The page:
Helpful tips for hospice volunteers!
We understand that being a hospice volunteer can be rewarding and life changing, and with it come some emotional tolls. Each and every person receiving hospice is so grateful and we make the lives of each client so much better, and for that we are forever grateful.
Americare Hospice and Palliative Care serves Arizona and does so with the respect, care and quality that add value to the lives we touch. It’s with integrity and skill that we approach each story and help them along their journey. Hospice care is a dream to many going through this moment in their lives, and hospice volunteers truly make the difference when it comes to the patients we get to serve and help.
Without volunteers we would be quick to find ourselves without a foot to stand on. The work of volunteers is vital to our daily operation and for staying true to our mission and goals. As a provider and volunteer you are not only helping patients but their families as well. Providing support and enhancing the quality of life may be more significant to them than many treatments or procedures they have received prior.
To become a volunteer:
To become part of a much larger plan and help people stay happy during this trying time, our volunteers must be able to sit, stand, reach, read, write and help patients with any and all tasks. Communication must be clear and is a huge part of our success and we are always deciding the next best thing to help our patients feel comfortable in their own home, with our care. To be in good health is a must and being able to completely preform the tasks of the job is essential for our patients’ comfort and happiness.
It doesn’t matter where you’ve come from, what you do, what hobbies you have or the color of your hair. We know that volunteers come to us from all over to help and we know how important it is for them to do so. Volunteers should know what an impact they make and the immeasurable benefit that it gives to families, and should know what to expect.
Tips for our volunteers:
Most days on the job are fulfilling and our volunteers go home knowing they made a difference in the lives of our patients, and some days are not as easy. Much of our time is spent helping people cope with and understand how to be comfortable after receiving their last treatments. Patients are eternally grateful for volunteers’ time and effort, and support, but that does come with an emotional requirement. We thank our volunteers for their strength and sincerity, and encourage them to maintain a strong emotional health whether they do this through prayer, church, therapy, meditation, yoga or the like.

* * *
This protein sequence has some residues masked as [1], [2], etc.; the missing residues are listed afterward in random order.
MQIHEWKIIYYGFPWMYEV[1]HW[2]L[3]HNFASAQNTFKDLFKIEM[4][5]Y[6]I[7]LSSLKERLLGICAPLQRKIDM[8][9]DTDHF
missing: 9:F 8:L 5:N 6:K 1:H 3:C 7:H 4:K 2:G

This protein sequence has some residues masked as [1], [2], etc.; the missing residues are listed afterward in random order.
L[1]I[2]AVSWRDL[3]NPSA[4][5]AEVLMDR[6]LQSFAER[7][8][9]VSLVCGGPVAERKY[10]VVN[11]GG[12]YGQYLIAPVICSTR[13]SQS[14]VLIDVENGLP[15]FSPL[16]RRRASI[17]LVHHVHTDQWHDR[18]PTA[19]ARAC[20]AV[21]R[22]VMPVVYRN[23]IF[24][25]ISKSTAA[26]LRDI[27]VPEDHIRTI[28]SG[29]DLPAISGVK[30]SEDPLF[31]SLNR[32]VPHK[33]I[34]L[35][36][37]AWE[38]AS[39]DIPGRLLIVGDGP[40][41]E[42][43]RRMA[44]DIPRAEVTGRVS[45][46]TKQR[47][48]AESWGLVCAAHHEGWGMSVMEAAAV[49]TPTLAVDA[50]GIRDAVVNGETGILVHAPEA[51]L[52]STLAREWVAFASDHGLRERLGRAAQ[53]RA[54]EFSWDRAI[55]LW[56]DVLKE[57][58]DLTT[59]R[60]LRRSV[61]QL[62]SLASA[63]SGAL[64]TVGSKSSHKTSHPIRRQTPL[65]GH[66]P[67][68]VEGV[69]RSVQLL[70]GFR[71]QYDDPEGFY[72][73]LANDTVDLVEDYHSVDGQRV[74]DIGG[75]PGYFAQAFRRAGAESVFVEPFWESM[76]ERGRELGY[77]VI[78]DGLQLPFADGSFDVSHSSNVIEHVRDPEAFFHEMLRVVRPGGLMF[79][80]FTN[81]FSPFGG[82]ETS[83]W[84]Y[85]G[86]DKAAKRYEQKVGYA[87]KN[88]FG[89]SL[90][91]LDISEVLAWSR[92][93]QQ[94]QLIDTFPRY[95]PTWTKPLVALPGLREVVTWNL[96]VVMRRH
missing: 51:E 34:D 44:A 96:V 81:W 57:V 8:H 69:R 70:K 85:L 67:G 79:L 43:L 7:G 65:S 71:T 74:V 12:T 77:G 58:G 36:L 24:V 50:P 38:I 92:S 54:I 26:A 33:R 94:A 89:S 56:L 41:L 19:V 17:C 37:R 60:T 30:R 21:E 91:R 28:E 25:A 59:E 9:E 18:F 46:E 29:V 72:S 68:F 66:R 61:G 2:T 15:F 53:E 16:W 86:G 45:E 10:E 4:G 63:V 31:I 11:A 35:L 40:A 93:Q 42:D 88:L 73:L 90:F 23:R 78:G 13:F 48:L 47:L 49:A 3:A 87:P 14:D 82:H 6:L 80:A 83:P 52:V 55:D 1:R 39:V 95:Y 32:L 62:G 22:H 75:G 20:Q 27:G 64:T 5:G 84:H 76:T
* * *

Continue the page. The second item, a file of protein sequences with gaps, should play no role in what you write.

We do not find many of our volunteers depressed, but sadness can be a symptom of the job. It’s important to remember that we are giving these patients the greatest gift they can receive – and that’s friendship and presence.
In case of a medical emergency:
Scottsdale hospice care and palliative nurses are always available for medical questions, and usually we find that with medical emergencies there is sufficient warning if it is a serious issue. Within the training you receive you will know exactly how to handle this type of situation, but keep the nurses number handy.
Listening is one of the greatest things we can do for our patients.
Some of our volunteers wonder what they can say or do for someone that knows they are not going to be with us much longer, or they wonder how to not “say the wrong thing” but it is easy. These patients, your patients, want to talk about the things they love. Their families, favorite sports teams, who won Dancing with the Stars or what is happening in the world – these are all things that are significant to them right up until the very end. We encourage you to be their friends, talk about your own life and family and help take their mind of something that can feel limiting.
Things to consider…
Some of our volunteers are moved to do so because of their own loss, from which they gain an understanding of how hard a situation like this can be and what a difference having wonderful support and a smile can make. Our only precaution is you allow yourself to grieve and go through your own healing process (everyone has a different timeline for this) before becoming a volunteer, so that you can be as present as possible and help in the best way you can.
Training provides numerous tips and tricks for being successful and happy as a volunteer, you’ll learn that it’s ok to extend a hug or hold hands. Visiting patients and the amount of time you dedicate is up to you, but we like to see our volunteers visit a patient at least once a week.
Some things you can do with your patients:
Perhaps you are an artist, or love to sing. Providing art supplies and helping them with a new project or singing to them during morning coffee can bring an immense amount of happiness into their days. If you have an emotional support animal at home this could be a great way for your patient to feel loved and happy. Petting animals is shown to increase Serotonin (the happy chemical) in our brains and can be fun for your patient to watch a dog play around.
Get to know whom you are spending time with. If their favorite treat is double chocolate brownies, why not whip some up and bring it to them on their birthday or just for coffee one morning?
Americare is dedicated to providing the best East Valley hospice care and finding the best hospice volunteers here in Arizona, and the next difference we make could be because of you.
Americare Hospice and Palliative Care
1212 N. Spencer St., Suite #2
Mesa, Arizona 85203
Office: (480) 726-7773
Fax: (480) 726-7790
Email: [email protected]